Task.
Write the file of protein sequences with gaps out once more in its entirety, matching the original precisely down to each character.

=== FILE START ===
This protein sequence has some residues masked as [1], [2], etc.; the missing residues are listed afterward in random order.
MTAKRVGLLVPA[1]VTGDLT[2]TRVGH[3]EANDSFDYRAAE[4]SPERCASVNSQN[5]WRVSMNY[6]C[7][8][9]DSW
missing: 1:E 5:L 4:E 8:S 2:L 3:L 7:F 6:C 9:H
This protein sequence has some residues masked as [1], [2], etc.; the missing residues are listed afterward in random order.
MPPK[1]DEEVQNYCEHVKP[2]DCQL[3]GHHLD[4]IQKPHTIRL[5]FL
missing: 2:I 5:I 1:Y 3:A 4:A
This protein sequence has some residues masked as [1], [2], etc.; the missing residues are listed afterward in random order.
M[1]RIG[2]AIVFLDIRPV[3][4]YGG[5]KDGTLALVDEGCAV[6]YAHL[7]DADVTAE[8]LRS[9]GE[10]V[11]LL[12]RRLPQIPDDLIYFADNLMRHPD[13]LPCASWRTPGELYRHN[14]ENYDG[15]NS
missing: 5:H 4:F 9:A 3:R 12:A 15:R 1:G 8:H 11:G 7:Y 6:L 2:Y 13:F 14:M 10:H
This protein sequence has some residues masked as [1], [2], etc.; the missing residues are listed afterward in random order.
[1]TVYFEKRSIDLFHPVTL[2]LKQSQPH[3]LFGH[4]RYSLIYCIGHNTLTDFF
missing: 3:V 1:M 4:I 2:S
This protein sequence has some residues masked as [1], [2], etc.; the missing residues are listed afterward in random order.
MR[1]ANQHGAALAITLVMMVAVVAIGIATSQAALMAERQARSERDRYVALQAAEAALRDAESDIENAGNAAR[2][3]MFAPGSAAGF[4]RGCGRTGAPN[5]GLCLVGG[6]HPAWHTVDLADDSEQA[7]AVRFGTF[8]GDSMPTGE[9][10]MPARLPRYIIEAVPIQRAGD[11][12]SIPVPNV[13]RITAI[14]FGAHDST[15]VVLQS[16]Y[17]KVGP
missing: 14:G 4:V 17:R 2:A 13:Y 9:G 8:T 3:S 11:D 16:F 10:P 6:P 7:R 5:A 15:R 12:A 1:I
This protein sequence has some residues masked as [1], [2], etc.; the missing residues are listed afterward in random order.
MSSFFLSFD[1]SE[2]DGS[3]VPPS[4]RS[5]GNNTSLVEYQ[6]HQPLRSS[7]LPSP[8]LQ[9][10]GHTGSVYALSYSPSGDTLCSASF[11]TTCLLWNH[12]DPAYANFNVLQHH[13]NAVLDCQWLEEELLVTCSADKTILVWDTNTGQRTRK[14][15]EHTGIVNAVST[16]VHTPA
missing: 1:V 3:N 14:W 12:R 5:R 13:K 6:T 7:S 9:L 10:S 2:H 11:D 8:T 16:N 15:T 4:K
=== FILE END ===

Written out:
This protein sequence has some residues masked as [1], [2], etc.; the missing residues are listed afterward in random order.
MTAKRVGLLVPA[1]VTGDLT[2]TRVGH[3]EANDSFDYRAAE[4]SPERCASVNSQN[5]WRVSMNY[6]C[7][8][9]DSW
missing: 1:E 5:L 4:E 8:S 2:L 3:L 7:F 6:C 9:H
This protein sequence has some residues masked as [1], [2], etc.; the missing residues are listed afterward in random order.
MPPK[1]DEEVQNYCEHVKP[2]DCQL[3]GHHLD[4]IQKPHTIRL[5]FL
missing: 2:I 5:I 1:Y 3:A 4:A
This protein sequence has some residues masked as [1], [2], etc.; the missing residues are listed afterward in random order.
M[1]RIG[2]AIVFLDIRPV[3][4]YGG[5]KDGTLALVDEGCAV[6]YAHL[7]DADVTAE[8]LRS[9]GE[10]V[11]LL[12]RRLPQIPDDLIYFADNLMRHPD[13]LPCASWRTPGELYRHN[14]ENYDG[15]NS
missing: 5:H 4:F 9:A 3:R 12:A 15:R 1:G 8:H 11:G 7:Y 6:L 2:Y 13:F 14:M 10:H
This protein sequence has some residues masked as [1], [2], etc.; the missing residues are listed afterward in random order.
[1]TVYFEKRSIDLFHPVTL[2]LKQSQPH[3]LFGH[4]RYSLIYCIGHNTLTDFF
missing: 3:V 1:M 4:I 2:S
This protein sequence has some residues masked as [1], [2], etc.; the missing residues are listed afterward in random order.
MR[1]ANQHGAALAITLVMMVAVVAIGIATSQAALMAERQARSERDRYVALQAAEAALRDAESDIENAGNAAR[2][3]MFAPGSAAGF[4]RGCGRTGAPN[5]GLCLVGG[6]HPAWHTVDLADDSEQA[7]AVRFGTF[8]GDSMPTGE[9][10]MPARLPRYIIEAVPIQRAGD[11][12]SIPVPNV[13]RITAI[14]FGAHDST[15]VVLQS[16]Y[17]KVGP
missing: 14:G 4:V 17:R 2:A 13:Y 9:G 8:T 3:S 11:D 16:F 10:P 6:P 7:R 5:A 15:R 12:A 1:I
This protein sequence has some residues masked as [1], [2], etc.; the missing residues are listed afterward in random order.
MSSFFLSFD[1]SE[2]DGS[3]VPPS[4]RS[5]GNNTSLVEYQ[6]HQPLRSS[7]LPSP[8]LQ[9][10]GHTGSVYALSYSPSGDTLCSASF[11]TTCLLWNH[12]DPAYANFNVLQHH[13]NAVLDCQWLEEELLVTCSADKTILVWDTNTGQRTRK[14][15]EHTGIVNAVST[16]VHTPA
missing: 1:V 3:N 14:W 12:R 5:R 13:K 6:T 7:S 9:L 10:S 2:H 11:D 8:T 16:N 15:T 4:K